Using simulation technology to train customer contact agents can improve their productivity and effectiveness, according to a research study by the Georgia Institute of Technology.
The project, independently designed and conducted by Dr. Goutam Challagalla, Ph.D, and Dr. Nagesh Murthy, Ph.D, of Georgia Tech’s DuPree College of Management, compared conventional training vs. a simulation based training approach. Simulation training uses the agent’s actual working environment – telephone, computer, system and workspace – to teach agents to effectively listen, think, talk and type at the same time.
Traditional training in contact centers puts management in a Catch-22 situation, according to Challagalla: “Historically, these centers use their best agents to help train new agents, resulting in serious productivity penalties.”
The research shows that contact centers can benefit from by using simulation-based training to build new hire skills. That’s because “new agents get superior training without robbing days or weeks of productive time from experienced agents,” Challagalla says.
Challagalla and Murthy were conservative in designing the experiments. “For example, at Firm ‘A,’ the training content for both groups over eight days was identical except for 1 to 1.5 hours near the end, when one group used [simulation based program] StarPerformer and the other used role playing,” Murthy says.
Two Fortune 50 companies participated in the study and worked closely with Challagalla and Murthy to develop valid call scenario situations. Specific methodologies and metrics were designed for each company to adjust for their unique circumstances. Here’s what the results revealed.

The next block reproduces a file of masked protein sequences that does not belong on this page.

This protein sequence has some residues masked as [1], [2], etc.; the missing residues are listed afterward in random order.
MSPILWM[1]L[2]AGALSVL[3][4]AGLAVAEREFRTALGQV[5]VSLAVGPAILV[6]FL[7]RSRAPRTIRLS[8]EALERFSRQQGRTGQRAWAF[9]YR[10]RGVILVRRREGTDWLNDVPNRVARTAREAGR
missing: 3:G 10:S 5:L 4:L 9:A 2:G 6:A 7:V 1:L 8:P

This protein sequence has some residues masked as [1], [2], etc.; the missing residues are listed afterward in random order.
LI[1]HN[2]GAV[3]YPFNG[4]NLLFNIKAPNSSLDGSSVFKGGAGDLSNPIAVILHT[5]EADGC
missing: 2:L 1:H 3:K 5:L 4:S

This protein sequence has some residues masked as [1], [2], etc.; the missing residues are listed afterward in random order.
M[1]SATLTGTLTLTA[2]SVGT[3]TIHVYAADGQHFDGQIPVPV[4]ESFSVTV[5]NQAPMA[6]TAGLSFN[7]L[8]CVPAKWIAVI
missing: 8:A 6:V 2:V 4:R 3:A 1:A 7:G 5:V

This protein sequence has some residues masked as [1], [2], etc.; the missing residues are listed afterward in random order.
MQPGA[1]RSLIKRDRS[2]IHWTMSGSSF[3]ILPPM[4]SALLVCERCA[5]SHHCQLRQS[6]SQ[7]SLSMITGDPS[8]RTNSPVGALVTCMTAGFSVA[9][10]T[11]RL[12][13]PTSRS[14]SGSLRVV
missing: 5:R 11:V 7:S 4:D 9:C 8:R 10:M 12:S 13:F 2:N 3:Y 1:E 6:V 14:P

Applied Study – Firm “A”
Simulator-based training reduces agents’ call handing time. Post-training call duration, on average, was at least 13% shorter for agents trained with StarPerformer than for the group trained with conventional role playing. Among the six call scenarios measured, the maximum mean reduction was 22% – from 215 seconds for the conventional group to 168 seconds for the simulation group – a reduction of 47 seconds.
Simulation-based training provides more uniform results when taking perceived usefulness into account.Agents from both groups who rated the usefulness of their training favorably processed calls faster after training, as opposed to agents who gave less favorable evaluations. In the StarPerformer group, those agents giving the lowest “usefulness” ratings still performed faster than agents from the traditional group who gave high marks to their training.
The simulation group handled post-training calls more pleasantly. Reps in the simulation group, who could listen to how they responded to calls, scored higher on Firm A’s “pleasantness” metric after training. This can have a positive affect on customer satisfaction.
Experimental Study – Firm “B”
The Firm “B” experiment focused on a single performance measure—accuracy. Participants in the StarPerformer group scored 8% higher correct responses than participants trained with role playing methods.
The “accuracy gap” between the two groups increased as the complexity of the call scenario increased. What’s more, the StarPerformer group gave higher ratings for usefulness than traditional training.
Kathryn E. Jackson, Ph.D, is president of Ocean City, NJ-based contact center consultancy Response Design Corp.